CONCEPT VALIDATION FOR STARTUPS AND TECHNOLOGY TRANSFER
Concept Validation: whether it’s a startup or a technology transfer project, it’s a key step before the release of a new product/service.
Product Validation: this process is used to verify that the product, made according to the technical requirements of the project, is also able to meet the needs expressed by the market.
In other words, it verifies that in addition to having made “a good product”, this is also “the right product” that the market expects.
Product Validation can also be very complex and, in order to be effective, it is necessary that the Technology Readiness Level (T.R.L.) of the product must be high, which means that most of the development has taken place. At this point, however, most of the available resources have been used and implementing changes, when possible, can result in a significant deviation from the project objectives in terms of budget and time.
It’s natural, then, to ask ourselves: “Couldn’t we have thought about it before getting this far?”.
It’s precisely to meet this project need that Concept Validation comes into play. It’s a conceptual process that, unlike Product Validation, is already applicable in the product concept phase.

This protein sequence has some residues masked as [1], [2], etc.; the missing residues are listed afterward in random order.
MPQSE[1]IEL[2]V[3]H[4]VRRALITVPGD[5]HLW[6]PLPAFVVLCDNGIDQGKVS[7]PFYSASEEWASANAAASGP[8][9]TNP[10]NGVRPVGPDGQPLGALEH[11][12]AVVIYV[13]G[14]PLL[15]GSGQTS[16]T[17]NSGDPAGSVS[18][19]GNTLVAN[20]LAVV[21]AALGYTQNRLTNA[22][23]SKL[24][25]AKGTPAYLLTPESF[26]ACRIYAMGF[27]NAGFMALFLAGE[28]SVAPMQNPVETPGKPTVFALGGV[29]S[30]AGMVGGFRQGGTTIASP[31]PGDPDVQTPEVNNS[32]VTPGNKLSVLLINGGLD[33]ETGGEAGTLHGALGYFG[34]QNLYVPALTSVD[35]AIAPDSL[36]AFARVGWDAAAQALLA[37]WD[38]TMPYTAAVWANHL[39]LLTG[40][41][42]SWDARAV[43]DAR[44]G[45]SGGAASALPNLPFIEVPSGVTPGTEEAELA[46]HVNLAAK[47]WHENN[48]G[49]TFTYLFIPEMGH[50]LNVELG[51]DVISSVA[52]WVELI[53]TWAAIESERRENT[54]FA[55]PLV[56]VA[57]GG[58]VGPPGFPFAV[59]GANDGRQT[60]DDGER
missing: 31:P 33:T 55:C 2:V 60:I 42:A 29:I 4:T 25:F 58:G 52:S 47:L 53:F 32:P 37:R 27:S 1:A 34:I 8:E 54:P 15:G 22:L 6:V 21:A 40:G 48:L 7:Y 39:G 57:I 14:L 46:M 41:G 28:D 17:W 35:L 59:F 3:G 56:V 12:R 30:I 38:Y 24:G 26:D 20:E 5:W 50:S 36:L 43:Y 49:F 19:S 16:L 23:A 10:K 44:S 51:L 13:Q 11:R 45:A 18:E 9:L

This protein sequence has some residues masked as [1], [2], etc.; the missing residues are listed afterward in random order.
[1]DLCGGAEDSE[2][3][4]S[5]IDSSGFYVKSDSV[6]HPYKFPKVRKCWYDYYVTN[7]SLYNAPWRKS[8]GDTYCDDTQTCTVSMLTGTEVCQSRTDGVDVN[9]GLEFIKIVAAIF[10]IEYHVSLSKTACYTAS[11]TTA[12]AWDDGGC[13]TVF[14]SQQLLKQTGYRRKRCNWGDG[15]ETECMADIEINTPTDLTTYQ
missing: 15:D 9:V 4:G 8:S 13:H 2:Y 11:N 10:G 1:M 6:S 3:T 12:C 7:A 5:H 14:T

This verification allows the project team to compare in advance the technical and usability requirements of the product with those expressed by the key stakeholders/users of the market for which it is intended. As if to say that before investing funds and time in the development of detailed projects and the construction of prototypes, perhaps it is better to interact with those who will use this product/service, and understand if it will really satisfy a need.
In Day One we’ve been collaborating for years with researchers from all over Europe in the development of high-tech projects and the creation of startups, and we often find ourselves faced with astounding technologies that seem to have already found an application and are projected towards further development.
Since these are technologies deriving from research projects (Technology Push), they do not originate, as can happen in the R&D sectors of large companies, from the need to solve a problem identified through strategic marketing studies (Market Pull).
For the most part, these are “technologies in search of application” that follow the path traced by the line of research from which they originate. Yet, in the history of marketing there are many cases in which a technology born for one specific purpose has then reached success by completely changing its objective: try to imagine if Ferrari had continued to make tractors and Starbucks coffee machines.
For this reason, when we deal with the business development of a research project, we always start with Concept Validation.